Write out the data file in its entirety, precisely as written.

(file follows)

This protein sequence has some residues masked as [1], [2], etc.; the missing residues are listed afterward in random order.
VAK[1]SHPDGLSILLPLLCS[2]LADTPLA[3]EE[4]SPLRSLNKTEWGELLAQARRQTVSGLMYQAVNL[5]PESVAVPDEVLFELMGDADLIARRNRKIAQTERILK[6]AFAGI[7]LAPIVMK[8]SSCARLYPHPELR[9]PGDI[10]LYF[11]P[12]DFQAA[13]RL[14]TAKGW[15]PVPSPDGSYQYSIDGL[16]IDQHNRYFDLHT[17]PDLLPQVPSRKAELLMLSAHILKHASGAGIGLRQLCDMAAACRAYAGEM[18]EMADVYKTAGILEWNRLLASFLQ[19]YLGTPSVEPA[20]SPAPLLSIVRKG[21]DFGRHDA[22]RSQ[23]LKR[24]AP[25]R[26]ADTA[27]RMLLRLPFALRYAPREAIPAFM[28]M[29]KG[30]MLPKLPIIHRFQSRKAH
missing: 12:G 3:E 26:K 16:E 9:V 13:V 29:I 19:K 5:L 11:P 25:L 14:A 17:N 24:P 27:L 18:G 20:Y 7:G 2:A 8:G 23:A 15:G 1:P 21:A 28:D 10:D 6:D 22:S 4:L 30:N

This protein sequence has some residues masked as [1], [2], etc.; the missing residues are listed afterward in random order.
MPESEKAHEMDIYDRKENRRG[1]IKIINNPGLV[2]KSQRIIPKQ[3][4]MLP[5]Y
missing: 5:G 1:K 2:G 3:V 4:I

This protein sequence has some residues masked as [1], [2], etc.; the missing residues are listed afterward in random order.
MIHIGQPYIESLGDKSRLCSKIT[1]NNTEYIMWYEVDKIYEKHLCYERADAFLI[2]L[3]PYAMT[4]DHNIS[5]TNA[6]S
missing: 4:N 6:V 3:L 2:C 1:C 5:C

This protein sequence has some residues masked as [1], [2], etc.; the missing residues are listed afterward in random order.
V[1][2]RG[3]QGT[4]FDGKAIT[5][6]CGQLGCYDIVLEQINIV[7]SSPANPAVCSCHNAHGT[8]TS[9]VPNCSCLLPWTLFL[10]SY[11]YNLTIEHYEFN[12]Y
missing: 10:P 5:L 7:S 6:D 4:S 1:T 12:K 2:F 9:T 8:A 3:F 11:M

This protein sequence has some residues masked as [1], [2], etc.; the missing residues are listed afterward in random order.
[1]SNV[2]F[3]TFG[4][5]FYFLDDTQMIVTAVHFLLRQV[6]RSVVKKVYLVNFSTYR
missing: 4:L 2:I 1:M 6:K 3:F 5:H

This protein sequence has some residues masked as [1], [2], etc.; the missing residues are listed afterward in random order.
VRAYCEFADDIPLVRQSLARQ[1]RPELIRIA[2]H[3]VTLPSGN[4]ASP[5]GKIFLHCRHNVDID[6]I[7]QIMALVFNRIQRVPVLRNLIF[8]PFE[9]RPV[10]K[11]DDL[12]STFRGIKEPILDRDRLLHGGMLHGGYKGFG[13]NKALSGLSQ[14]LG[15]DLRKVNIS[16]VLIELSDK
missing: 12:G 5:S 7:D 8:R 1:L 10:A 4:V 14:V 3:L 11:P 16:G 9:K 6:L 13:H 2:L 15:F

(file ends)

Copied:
This protein sequence has some residues masked as [1], [2], etc.; the missing residues are listed afterward in random order.
VAK[1]SHPDGLSILLPLLCS[2]LADTPLA[3]EE[4]SPLRSLNKTEWGELLAQARRQTVSGLMYQAVNL[5]PESVAVPDEVLFELMGDADLIARRNRKIAQTERILK[6]AFAGI[7]LAPIVMK[8]SSCARLYPHPELR[9]PGDI[10]LYF[11]P[12]DFQAA[13]RL[14]TAKGW[15]PVPSPDGSYQYSIDGL[16]IDQHNRYFDLHT[17]PDLLPQVPSRKAELLMLSAHILKHASGAGIGLRQLCDMAAACRAYAGEM[18]EMADVYKTAGILEWNRLLASFLQ[19]YLGTPSVEPA[20]SPAPLLSIVRKG[21]DFGRHDA[22]RSQ[23]LKR[24]AP[25]R[26]ADTA[27]RMLLRLPFALRYAPREAIPAFM[28]M[29]KG[30]MLPKLPIIHRFQSRKAH
missing: 12:G 3:E 26:K 16:E 9:V 13:V 29:I 19:K 5:L 11:P 25:L 14:A 17:N 24:P 27:L 18:G 20:Y 7:G 2:A 8:G 23:A 15:G 1:P 21:A 28:D 10:D 6:D 22:S 4:L 30:N

This protein sequence has some residues masked as [1], [2], etc.; the missing residues are listed afterward in random order.
MPESEKAHEMDIYDRKENRRG[1]IKIINNPGLV[2]KSQRIIPKQ[3][4]MLP[5]Y
missing: 5:G 1:K 2:G 3:V 4:I

This protein sequence has some residues masked as [1], [2], etc.; the missing residues are listed afterward in random order.
MIHIGQPYIESLGDKSRLCSKIT[1]NNTEYIMWYEVDKIYEKHLCYERADAFLI[2]L[3]PYAMT[4]DHNIS[5]TNA[6]S
missing: 4:N 6:V 3:L 2:C 1:C 5:C

This protein sequence has some residues masked as [1], [2], etc.; the missing residues are listed afterward in random order.
V[1][2]RG[3]QGT[4]FDGKAIT[5][6]CGQLGCYDIVLEQINIV[7]SSPANPAVCSCHNAHGT[8]TS[9]VPNCSCLLPWTLFL[10]SY[11]YNLTIEHYEFN[12]Y
missing: 10:P 5:L 7:S 6:D 4:S 1:T 12:K 2:F 9:T 8:A 3:F 11:M

This protein sequence has some residues masked as [1], [2], etc.; the missing residues are listed afterward in random order.
[1]SNV[2]F[3]TFG[4][5]FYFLDDTQMIVTAVHFLLRQV[6]RSVVKKVYLVNFSTYR
missing: 4:L 2:I 1:M 6:K 3:F 5:H

This protein sequence has some residues masked as [1], [2], etc.; the missing residues are listed afterward in random order.
VRAYCEFADDIPLVRQSLARQ[1]RPELIRIA[2]H[3]VTLPSGN[4]ASP[5]GKIFLHCRHNVDID[6]I[7]QIMALVFNRIQRVPVLRNLIF[8]PFE[9]RPV[10]K[11]DDL[12]STFRGIKEPILDRDRLLHGGMLHGGYKGFG[13]NKALSGLSQ[14]LG[15]DLRKVNIS[16]VLIELSDK
missing: 12:G 5:S 7:D 8:R 1:L 10:A 4:V 14:V 3:L 11:P 16:G 9:K 6:L 13:H 2:L 15:F